6. The method in accordance with claim 1 in which the semiconductor body includes a portion of one conductivity type and a second portion along the section of the body of the same conductivity type but higher conductivity, the recess extends only into the second portion and the groove extends at least to said first portion.
7. The method in accordance with claim 6 in which the metal on the surface of the body and the recess forms an ohmic contact with the semiconductor material of the second portion of the body and the metal layer on the bottom of the groove forms a Schottky barrier with the semiconductor material of the first portion of the body.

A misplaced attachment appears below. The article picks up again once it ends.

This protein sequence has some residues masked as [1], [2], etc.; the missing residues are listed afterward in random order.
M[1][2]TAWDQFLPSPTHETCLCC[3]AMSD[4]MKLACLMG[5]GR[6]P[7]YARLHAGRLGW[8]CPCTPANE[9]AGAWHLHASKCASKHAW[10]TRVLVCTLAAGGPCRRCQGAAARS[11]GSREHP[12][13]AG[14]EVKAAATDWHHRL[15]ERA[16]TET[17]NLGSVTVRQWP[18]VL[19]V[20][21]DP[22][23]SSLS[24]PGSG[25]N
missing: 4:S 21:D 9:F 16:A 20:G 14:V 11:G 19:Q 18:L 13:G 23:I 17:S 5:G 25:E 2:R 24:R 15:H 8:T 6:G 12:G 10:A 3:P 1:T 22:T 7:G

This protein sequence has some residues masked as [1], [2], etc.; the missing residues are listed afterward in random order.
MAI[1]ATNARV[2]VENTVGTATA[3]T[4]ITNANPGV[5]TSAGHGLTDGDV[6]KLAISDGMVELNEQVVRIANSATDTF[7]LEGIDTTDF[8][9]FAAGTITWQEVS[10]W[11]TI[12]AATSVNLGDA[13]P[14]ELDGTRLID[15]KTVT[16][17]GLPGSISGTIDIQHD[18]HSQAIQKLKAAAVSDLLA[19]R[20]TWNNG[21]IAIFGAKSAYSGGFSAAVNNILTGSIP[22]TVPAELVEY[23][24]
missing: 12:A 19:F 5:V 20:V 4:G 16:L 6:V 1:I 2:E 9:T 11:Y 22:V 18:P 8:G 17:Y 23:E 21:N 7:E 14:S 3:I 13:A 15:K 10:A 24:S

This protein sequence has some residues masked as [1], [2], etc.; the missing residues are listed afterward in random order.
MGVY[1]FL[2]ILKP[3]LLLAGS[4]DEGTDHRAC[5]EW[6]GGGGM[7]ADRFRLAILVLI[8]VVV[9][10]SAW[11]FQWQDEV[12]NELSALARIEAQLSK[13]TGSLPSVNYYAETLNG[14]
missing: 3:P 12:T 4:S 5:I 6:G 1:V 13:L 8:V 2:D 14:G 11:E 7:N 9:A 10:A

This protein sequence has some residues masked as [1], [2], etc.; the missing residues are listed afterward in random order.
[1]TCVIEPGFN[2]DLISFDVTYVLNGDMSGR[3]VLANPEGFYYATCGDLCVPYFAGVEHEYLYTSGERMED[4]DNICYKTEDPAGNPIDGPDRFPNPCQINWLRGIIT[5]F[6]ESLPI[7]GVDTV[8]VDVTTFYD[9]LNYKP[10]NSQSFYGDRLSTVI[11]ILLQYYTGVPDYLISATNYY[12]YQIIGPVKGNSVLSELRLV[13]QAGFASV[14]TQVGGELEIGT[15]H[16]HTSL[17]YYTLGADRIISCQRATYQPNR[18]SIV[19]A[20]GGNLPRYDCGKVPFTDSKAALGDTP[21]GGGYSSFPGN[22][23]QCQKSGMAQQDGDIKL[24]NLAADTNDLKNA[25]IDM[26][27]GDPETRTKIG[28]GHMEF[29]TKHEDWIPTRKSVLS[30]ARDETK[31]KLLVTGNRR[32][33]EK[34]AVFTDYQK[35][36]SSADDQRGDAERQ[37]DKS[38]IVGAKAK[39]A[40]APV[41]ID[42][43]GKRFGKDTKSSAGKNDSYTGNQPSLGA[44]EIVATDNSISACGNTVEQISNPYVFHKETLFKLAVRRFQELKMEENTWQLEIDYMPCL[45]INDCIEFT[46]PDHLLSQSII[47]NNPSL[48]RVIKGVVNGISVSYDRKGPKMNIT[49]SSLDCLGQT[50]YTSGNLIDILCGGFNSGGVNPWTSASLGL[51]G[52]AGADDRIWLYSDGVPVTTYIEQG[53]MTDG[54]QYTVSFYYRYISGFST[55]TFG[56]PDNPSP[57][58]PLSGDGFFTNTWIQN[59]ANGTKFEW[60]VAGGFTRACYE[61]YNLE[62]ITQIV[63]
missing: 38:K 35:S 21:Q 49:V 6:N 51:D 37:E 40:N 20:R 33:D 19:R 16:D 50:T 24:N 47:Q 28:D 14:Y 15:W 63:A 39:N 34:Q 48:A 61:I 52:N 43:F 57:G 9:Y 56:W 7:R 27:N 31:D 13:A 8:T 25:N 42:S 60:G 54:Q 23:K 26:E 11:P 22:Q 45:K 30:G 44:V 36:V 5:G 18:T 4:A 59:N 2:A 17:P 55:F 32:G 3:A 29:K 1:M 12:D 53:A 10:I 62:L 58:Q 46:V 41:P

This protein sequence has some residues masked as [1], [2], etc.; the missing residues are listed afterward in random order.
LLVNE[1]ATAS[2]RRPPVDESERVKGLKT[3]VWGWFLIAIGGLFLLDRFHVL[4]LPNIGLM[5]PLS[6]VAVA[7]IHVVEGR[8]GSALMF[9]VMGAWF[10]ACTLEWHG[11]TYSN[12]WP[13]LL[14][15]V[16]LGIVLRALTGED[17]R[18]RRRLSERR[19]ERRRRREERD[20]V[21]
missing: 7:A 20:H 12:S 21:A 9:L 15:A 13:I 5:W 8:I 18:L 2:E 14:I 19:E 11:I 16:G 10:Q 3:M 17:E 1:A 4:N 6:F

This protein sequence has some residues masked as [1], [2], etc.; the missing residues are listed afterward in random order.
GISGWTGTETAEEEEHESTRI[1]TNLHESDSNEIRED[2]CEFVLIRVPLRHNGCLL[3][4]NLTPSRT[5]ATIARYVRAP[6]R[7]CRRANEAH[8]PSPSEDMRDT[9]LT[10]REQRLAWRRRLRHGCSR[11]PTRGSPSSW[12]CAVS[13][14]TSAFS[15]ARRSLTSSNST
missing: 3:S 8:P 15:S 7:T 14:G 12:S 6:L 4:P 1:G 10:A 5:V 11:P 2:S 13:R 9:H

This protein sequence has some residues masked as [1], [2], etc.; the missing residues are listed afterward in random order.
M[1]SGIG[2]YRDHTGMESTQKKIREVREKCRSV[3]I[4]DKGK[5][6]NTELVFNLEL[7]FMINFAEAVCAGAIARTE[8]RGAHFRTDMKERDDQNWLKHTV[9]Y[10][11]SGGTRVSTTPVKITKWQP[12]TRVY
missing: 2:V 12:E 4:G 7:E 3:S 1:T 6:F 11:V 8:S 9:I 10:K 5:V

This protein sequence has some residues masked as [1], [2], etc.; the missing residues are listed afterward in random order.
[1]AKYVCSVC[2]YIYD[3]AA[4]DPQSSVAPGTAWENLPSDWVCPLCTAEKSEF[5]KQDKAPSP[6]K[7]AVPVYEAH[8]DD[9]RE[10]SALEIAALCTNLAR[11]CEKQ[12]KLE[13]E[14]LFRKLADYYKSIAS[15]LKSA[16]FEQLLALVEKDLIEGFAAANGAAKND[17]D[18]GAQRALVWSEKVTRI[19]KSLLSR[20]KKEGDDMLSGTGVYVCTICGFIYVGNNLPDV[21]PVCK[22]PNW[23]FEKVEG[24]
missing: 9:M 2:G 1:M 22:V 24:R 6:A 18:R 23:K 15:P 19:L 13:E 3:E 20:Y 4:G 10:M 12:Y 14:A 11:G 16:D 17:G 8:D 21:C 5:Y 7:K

Description

This present invention relates to a method of making a field effect transistor and particularly to a method of making such a transistor having a very short gate, e.g., submicron in length.

U.S. Pat. No. 3,764,865 to L. S. Napoli et al., issued Oct. 9, 1973, entitled "SEMICONDUCTOR DEVICES HAVING CLOSELY SPACED CONTACT," discloses a field effect transistor having a gate on the bottom surface of a groove in the surface of a body of semiconductor material, and source and drain contacts on the surface of the semiconductor body adjacent opposite sides of the groove. This type of field effect transistor has the edges of the gate contact close to and aligned with the adjacent edges of the source and drain contacts.